Controlling the Name Displayed During WebAuthn Registration (and Authentication)- 3 minute read
WebAuthn defines two possible values that Relying Parties can set to help users understand for which account they’re registering a credential and using in subsequent authentications:
It was unclear to me from reading the spec how exactly I was supposed to use either value:
When inherited by
PublicKeyCredentialUserEntity, it is a human-palatable identifier for a user account. It is intended only for display, i.e., aiding the user in determining the difference between user accounts with similar
displayNames. For example, “alexm”, “[email protected]” or “+14255551234”.
A human-palatable name for the user account, intended only for display. For example, “Alex Müller” or “田中倫”. The Relying Party SHOULD let the user choose this, and SHOULD NOT restrict the choice more than necessary.
Practically speaking, it seemed easy for an RP to misconfigure these values and get users into a state in which it’s difficult to know, for example, which environment/deployment/etc… a particular passkey was good for:
Which credentials are still valid? Which can I delete? From these real-world examples it seems impossible to tell.
I decided to attempt registration across the most common platforms and browsers and record which of these two values made it into UI that users actually see. I was also curious to see which of the values appeared in credential management UI. In the end I hoped to understand how I might better leverage these values to help users manage their passkey collections.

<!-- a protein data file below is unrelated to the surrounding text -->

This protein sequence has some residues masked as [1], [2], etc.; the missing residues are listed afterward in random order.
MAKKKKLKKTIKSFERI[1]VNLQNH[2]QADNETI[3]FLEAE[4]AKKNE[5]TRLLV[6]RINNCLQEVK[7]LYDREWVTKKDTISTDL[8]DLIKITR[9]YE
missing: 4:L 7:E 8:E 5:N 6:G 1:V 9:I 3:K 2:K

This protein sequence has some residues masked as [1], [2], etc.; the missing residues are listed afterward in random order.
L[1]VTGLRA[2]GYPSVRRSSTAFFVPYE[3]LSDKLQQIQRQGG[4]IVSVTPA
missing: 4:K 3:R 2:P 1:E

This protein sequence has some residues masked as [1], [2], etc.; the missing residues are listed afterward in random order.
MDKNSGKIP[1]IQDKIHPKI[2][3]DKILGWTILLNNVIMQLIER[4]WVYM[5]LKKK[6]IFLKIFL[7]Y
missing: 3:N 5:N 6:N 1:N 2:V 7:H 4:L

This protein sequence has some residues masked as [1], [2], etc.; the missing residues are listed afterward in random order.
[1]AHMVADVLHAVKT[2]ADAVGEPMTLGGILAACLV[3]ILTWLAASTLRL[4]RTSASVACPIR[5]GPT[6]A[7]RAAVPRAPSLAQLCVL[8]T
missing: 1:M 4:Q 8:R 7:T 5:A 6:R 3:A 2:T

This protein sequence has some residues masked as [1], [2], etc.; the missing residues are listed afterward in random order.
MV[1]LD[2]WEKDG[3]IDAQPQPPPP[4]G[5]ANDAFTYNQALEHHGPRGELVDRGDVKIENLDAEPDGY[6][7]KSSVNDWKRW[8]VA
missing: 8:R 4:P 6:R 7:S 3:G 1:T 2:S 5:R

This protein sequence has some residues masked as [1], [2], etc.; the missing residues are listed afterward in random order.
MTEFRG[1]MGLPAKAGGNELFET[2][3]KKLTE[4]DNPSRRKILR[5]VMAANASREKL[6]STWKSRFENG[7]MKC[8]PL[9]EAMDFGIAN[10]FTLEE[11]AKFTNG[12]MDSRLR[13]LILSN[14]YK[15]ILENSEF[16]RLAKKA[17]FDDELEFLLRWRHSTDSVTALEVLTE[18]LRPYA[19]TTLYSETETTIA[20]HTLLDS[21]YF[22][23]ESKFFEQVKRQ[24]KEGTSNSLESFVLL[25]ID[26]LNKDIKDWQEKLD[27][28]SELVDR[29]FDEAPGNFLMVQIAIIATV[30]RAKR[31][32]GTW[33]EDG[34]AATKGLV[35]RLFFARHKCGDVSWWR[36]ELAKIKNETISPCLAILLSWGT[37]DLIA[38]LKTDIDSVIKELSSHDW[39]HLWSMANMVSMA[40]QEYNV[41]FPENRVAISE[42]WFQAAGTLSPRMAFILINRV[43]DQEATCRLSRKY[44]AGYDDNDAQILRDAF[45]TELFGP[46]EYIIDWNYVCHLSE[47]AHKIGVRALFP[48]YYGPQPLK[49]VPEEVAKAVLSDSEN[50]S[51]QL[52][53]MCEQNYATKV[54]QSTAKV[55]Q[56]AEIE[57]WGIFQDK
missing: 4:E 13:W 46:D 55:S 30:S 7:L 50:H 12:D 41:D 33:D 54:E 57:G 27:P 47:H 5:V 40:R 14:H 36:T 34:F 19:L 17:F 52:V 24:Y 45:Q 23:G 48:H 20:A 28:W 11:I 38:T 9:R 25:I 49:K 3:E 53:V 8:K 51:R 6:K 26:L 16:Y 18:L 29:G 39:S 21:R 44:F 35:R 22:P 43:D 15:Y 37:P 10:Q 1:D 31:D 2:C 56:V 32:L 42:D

## Chrome M109 (macOS 13.2)
user.name for both registration and passkey management.
## Safari 16.3 (macOS 13.2)
Safari also used only
user.name for registration and passkey management.
## Windows Hello (Windows 11 21H2)
Windows Hello solely used
NOTE: I couldn’t find passkeys management in Chrome on Windows, but I’ve been informed I need to be on Windows 11 22H2 to see it. I’m updating now and will update this section when I can grab a screenshot (it’ll probably look like macOS Chrome above)
## iOS 16.3
iOS too limited itself to using
user.name for registration and management.
## Android 13
Android was the only platform that leveraged both
Based on what I observed today it appears that
user.name is an RP’s best option for differentiating credentials that use the same username but only work for specific environments/deployments/etc…
(BTW I submitted a GitHub issue to the WebAuthn spec related to differentiating credentials via a new “
note” value in registration options. Based on what I’m seeing above, though, I can agree with Yubico’s John Bradley that there’s an opportunity for clients and platforms to also leverage
user.displayName instead of adding anything new.)